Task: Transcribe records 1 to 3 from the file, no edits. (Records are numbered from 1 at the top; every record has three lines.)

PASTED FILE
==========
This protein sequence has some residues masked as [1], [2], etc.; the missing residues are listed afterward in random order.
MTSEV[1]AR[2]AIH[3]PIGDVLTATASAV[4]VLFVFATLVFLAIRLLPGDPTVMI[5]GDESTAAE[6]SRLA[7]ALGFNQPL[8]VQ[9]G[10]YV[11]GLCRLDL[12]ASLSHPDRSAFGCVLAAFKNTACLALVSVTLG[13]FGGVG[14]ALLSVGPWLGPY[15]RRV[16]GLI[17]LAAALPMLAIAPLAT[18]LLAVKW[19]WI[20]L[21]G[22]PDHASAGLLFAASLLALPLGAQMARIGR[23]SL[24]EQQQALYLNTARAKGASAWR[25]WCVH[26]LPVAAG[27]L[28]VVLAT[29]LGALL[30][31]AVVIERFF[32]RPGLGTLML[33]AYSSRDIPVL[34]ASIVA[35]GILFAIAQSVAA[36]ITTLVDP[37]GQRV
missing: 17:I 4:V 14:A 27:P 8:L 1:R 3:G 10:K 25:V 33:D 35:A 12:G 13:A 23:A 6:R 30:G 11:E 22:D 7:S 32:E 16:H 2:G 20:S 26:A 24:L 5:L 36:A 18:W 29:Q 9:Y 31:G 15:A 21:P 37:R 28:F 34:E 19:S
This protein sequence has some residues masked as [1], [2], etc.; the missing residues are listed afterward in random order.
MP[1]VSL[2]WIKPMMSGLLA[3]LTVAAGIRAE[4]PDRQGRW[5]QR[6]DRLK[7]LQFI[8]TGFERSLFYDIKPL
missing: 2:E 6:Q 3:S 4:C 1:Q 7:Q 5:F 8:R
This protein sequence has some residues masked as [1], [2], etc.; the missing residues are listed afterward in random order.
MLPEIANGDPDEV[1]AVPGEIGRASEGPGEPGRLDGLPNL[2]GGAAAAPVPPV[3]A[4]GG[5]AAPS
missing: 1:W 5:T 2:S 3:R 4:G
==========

This protein sequence has some residues masked as [1], [2], etc.; the missing residues are listed afterward in random order.
MTSEV[1]AR[2]AIH[3]PIGDVLTATASAV[4]VLFVFATLVFLAIRLLPGDPTVMI[5]GDESTAAE[6]SRLA[7]ALGFNQPL[8]VQ[9]G[10]YV[11]GLCRLDL[12]ASLSHPDRSAFGCVLAAFKNTACLALVSVTLG[13]FGGVG[14]ALLSVGPWLGPY[15]RRV[16]GLI[17]LAAALPMLAIAPLAT[18]LLAVKW[19]WI[20]L[21]G[22]PDHASAGLLFAASLLALPLGAQMARIGR[23]SL[24]EQQQALYLNTARAKGASAWR[25]WCVH[26]LPVAAG[27]L[28]VVLAT[29]LGALL[30][31]AVVIERFF[32]RPGLGTLML[33]AYSSRDIPVL[34]ASIVA[35]GILFAIAQSVAA[36]ITTLVDP[37]GQRV
missing: 17:I 4:V 14:A 27:P 8:L 1:R 3:G 10:K 25:V 33:D 35:A 12:G 13:A 23:A 6:R 30:G 11:E 22:D 7:S 32:E 16:H 2:G 20:S 26:A 24:L 5:L 36:A 18:W 29:Q 9:Y 31:G 15:A 21:P 37:R 28:F 34:E 19:S
This protein sequence has some residues masked as [1], [2], etc.; the missing residues are listed afterward in random order.
MP[1]VSL[2]WIKPMMSGLLA[3]LTVAAGIRAE[4]PDRQGRW[5]QR[6]DRLK[7]LQFI[8]TGFERSLFYDIKPL
missing: 2:E 6:Q 3:S 4:C 1:Q 7:Q 5:F 8:R
This protein sequence has some residues masked as [1], [2], etc.; the missing residues are listed afterward in random order.
MLPEIANGDPDEV[1]AVPGEIGRASEGPGEPGRLDGLPNL[2]GGAAAAPVPPV[3]A[4]GG[5]AAPS
missing: 1:W 5:T 2:S 3:R 4:G